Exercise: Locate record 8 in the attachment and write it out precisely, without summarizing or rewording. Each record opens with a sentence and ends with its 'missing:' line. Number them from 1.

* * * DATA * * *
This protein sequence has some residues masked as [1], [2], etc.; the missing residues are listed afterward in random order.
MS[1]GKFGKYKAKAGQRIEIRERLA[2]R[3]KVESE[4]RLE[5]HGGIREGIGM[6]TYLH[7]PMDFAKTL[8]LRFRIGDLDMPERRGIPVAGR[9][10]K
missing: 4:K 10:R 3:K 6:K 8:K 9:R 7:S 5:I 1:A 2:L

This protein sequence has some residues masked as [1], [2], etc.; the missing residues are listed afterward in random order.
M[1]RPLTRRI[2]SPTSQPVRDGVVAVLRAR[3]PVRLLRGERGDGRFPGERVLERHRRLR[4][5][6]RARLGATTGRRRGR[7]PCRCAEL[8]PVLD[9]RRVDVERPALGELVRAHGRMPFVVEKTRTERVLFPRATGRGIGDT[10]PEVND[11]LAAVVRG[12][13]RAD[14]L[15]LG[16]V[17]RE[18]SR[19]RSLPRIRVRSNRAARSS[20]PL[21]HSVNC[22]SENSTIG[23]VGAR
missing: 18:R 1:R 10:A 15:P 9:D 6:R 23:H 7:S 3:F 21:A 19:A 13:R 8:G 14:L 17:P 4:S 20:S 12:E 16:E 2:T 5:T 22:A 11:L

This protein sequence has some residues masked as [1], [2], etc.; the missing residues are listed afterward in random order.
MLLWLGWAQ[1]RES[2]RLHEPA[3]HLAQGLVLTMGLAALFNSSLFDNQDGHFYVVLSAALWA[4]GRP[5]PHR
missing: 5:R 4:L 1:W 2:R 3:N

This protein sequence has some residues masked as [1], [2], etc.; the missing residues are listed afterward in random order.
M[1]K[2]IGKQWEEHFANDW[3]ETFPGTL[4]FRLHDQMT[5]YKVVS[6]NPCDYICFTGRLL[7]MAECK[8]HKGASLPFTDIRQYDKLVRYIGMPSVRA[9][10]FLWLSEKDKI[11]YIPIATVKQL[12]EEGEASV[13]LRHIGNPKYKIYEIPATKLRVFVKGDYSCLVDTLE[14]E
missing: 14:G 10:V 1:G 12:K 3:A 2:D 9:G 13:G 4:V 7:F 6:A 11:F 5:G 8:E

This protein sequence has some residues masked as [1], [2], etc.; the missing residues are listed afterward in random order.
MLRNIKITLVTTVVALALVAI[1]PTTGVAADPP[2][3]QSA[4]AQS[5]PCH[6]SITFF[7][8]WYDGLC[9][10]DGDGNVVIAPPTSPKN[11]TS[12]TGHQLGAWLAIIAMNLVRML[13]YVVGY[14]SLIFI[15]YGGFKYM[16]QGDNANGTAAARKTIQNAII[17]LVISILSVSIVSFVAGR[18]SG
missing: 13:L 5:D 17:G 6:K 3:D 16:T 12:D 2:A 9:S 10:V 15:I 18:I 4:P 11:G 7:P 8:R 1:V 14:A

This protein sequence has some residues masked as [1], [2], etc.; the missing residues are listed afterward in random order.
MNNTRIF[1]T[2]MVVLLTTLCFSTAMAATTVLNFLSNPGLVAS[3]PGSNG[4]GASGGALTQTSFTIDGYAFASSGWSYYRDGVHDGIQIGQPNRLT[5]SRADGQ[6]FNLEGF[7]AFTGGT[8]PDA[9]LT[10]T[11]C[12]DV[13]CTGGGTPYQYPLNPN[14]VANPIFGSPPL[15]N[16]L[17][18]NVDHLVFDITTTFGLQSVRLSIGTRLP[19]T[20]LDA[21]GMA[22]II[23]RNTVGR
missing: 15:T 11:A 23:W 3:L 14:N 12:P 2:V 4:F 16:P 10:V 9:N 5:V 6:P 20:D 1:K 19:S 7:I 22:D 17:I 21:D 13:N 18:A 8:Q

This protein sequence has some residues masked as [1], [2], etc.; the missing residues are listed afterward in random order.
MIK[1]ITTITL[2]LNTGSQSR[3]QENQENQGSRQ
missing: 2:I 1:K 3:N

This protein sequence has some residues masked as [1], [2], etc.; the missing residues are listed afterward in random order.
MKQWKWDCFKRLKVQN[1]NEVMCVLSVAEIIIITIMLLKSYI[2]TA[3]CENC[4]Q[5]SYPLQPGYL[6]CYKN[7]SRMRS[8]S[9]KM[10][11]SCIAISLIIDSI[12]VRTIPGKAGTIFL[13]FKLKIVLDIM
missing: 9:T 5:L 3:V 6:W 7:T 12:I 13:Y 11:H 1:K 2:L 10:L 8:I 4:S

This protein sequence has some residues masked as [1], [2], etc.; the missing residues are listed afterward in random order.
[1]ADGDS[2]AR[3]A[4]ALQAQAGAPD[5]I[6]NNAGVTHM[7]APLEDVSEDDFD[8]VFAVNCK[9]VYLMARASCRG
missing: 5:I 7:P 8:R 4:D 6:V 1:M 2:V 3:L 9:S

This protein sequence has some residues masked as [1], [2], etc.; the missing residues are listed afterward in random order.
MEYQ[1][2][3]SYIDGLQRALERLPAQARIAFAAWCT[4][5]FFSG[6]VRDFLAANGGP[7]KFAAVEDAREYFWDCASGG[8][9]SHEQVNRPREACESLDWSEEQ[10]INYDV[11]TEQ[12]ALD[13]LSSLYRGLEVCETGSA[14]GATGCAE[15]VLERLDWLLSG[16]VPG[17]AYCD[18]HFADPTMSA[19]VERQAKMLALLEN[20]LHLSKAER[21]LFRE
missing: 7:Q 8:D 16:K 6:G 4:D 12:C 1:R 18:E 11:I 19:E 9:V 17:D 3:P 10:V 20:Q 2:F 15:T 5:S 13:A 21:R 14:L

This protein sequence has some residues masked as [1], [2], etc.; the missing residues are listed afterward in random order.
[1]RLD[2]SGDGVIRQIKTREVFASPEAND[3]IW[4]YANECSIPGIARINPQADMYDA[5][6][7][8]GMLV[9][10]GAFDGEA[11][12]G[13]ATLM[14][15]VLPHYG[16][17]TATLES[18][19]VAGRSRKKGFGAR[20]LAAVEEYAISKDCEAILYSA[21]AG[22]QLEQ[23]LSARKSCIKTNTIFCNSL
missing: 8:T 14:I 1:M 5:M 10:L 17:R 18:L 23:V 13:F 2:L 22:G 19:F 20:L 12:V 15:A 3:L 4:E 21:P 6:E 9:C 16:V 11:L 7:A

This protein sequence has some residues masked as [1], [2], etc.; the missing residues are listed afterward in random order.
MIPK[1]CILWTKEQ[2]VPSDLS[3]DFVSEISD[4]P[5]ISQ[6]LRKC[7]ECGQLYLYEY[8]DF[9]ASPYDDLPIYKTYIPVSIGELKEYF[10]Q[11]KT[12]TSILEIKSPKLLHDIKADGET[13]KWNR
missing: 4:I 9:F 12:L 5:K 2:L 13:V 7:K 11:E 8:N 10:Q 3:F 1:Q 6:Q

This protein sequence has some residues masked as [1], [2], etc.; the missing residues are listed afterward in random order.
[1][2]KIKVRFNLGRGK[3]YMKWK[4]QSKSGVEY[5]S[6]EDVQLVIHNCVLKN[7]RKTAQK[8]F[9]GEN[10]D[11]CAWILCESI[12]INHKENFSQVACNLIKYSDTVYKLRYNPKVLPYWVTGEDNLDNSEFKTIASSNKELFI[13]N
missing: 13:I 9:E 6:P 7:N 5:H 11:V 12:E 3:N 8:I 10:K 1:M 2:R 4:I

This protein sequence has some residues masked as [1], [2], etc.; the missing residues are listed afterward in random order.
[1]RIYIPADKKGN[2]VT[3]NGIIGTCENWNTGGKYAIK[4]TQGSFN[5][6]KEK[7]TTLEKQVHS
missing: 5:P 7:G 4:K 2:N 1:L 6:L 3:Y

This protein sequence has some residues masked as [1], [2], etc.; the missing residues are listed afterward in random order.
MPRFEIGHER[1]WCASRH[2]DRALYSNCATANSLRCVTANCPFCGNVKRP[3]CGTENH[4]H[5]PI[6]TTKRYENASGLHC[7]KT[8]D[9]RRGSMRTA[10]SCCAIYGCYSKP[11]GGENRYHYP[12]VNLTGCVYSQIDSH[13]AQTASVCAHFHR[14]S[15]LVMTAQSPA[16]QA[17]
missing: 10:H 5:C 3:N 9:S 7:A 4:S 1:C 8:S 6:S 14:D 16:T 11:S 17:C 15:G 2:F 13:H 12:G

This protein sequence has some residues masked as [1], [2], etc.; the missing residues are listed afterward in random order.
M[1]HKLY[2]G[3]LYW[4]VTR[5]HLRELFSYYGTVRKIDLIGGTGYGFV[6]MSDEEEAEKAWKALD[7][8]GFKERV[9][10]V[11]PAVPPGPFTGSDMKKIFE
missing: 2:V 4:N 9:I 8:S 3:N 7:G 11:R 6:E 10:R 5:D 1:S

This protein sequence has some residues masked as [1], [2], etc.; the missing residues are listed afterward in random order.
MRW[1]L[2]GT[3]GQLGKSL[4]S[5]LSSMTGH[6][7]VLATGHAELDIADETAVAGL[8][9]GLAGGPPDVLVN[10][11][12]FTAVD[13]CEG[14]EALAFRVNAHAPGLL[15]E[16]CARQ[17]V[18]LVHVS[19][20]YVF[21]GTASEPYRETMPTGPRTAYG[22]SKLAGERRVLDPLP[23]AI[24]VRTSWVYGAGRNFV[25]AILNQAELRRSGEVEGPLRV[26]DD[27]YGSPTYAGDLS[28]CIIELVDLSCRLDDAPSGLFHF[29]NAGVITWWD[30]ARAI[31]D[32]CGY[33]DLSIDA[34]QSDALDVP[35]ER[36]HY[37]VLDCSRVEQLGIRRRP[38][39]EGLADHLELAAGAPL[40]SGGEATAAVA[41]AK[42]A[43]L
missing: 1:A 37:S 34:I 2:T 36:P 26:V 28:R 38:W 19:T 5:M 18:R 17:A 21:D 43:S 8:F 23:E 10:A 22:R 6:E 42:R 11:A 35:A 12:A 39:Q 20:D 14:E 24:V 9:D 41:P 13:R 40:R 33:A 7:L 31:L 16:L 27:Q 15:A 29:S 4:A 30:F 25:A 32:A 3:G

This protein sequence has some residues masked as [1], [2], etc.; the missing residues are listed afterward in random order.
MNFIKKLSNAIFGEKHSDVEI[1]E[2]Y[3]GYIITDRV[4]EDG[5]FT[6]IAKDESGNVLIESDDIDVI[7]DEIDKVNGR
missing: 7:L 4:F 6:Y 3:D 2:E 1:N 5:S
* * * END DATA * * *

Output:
This protein sequence has some residues masked as [1], [2], etc.; the missing residues are listed afterward in random order.
MKQWKWDCFKRLKVQN[1]NEVMCVLSVAEIIIITIMLLKSYI[2]TA[3]CENC[4]Q[5]SYPLQPGYL[6]CYKN[7]SRMRS[8]S[9]KM[10][11]SCIAISLIIDSI[12]VRTIPGKAGTIFL[13]FKLKIVLDIM
missing: 9:T 5:L 3:V 6:W 7:T 12:I 13:Y 11:H 1:K 2:L 10:L 8:I 4:S